JEFFREY: Mike, I think there is a tremendous irony here. Rudy Giuliani has been pitched to a lot of my conservative friends as the most viable candidate because he‘s the best on security. If you go back and look at the New Hampshire debate, he was asked knowing what you know now would you still invade Iraq. He said yes. He does not have a rational foreign policy and I think over the long run, it will not withstand scrutiny.
BARNICLE: Quickly, Hilary?
ROSEN: I think his only hope is to create the fear and then suggest he‘s the only one to solve it.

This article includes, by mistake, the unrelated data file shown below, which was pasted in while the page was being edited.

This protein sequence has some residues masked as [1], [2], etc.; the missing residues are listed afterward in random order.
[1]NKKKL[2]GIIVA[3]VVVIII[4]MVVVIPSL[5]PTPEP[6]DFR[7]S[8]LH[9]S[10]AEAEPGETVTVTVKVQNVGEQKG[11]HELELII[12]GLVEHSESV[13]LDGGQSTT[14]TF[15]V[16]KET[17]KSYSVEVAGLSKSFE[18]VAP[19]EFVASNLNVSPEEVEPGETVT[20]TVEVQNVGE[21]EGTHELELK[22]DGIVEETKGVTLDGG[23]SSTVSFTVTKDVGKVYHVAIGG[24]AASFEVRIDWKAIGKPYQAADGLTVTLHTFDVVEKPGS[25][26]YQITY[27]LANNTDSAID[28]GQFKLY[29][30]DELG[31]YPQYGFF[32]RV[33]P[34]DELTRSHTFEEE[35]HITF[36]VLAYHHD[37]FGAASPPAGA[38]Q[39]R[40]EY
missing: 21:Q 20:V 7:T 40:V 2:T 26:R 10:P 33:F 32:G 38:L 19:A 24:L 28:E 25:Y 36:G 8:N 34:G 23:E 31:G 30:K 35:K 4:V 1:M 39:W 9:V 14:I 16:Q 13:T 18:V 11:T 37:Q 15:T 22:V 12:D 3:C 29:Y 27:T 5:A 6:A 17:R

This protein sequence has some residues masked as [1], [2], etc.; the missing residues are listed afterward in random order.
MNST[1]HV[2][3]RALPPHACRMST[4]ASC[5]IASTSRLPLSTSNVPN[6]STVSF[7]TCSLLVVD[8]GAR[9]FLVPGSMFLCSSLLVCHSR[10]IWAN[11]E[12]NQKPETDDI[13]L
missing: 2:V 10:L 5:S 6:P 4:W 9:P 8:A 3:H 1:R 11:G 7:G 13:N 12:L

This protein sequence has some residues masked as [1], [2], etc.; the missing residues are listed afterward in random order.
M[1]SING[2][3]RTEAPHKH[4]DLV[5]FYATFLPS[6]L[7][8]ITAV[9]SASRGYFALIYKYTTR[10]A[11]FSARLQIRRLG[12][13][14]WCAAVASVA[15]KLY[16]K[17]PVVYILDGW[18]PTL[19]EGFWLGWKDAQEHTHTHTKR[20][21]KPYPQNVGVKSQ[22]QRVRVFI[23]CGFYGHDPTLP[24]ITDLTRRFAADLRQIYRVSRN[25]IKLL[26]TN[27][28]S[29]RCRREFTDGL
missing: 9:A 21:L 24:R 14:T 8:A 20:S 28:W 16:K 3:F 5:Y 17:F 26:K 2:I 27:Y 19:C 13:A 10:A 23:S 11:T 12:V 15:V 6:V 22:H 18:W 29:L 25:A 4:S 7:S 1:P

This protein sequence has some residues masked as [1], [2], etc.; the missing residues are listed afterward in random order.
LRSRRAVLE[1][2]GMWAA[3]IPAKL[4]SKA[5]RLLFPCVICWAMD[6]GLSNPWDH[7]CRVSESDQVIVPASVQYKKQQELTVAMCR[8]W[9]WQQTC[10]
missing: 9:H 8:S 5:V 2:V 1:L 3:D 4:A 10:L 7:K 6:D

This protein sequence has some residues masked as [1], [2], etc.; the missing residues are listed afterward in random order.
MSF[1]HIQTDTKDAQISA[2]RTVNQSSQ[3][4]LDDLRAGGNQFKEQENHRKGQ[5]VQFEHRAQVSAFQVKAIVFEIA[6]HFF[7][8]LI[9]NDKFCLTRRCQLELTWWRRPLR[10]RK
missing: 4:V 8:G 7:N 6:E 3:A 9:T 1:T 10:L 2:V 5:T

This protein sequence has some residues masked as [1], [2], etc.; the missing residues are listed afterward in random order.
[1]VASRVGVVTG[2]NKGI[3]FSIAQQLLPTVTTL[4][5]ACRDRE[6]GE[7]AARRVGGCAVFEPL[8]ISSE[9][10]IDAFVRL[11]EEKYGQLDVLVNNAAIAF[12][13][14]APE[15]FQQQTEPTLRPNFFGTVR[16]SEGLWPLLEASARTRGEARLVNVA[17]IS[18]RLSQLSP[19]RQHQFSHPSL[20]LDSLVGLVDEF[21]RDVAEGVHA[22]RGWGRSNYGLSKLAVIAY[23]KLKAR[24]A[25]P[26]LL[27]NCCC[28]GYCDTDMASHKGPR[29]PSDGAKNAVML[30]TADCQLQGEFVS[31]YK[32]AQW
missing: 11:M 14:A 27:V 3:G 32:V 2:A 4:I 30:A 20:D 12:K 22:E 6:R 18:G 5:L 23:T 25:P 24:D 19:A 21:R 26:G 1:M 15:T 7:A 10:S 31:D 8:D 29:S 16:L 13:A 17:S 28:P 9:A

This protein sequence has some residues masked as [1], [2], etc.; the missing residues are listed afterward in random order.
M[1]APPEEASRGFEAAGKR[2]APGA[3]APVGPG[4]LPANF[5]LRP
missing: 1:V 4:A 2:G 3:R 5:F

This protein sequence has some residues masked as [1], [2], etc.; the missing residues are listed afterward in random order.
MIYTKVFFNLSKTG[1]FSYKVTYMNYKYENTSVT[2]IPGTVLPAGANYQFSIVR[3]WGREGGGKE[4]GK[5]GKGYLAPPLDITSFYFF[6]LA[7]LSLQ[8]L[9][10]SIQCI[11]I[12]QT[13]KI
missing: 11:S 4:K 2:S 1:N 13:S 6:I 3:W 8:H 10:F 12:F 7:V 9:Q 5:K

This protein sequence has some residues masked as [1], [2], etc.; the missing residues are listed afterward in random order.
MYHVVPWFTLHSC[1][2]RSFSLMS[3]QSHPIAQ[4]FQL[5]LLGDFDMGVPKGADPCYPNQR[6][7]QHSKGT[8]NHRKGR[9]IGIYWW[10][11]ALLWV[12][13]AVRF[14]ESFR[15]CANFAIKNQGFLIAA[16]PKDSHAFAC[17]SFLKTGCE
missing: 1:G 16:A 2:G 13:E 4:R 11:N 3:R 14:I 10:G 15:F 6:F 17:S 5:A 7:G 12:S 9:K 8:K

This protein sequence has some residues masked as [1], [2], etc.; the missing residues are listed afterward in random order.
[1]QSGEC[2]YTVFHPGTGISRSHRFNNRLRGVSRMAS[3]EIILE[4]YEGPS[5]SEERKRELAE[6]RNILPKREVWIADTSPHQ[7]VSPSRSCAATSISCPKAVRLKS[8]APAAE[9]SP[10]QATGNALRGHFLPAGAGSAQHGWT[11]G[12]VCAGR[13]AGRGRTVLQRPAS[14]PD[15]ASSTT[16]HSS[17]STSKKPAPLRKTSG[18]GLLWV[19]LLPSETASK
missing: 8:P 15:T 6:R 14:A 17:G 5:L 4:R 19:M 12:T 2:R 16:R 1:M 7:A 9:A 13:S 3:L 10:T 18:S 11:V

MEADOWS: Which he does every day.
JEFFREY: He will not get the Republican nomination.
BARNICLE: Susannah Meadows, Hilary Rosen, Terry Jeffrey, thanks very much. Join Chris Matthews next week for the return of HARDBALL Plaza. Michael Moore on Monday, Sam Waterston on Tuesday. Have a terrific weekend.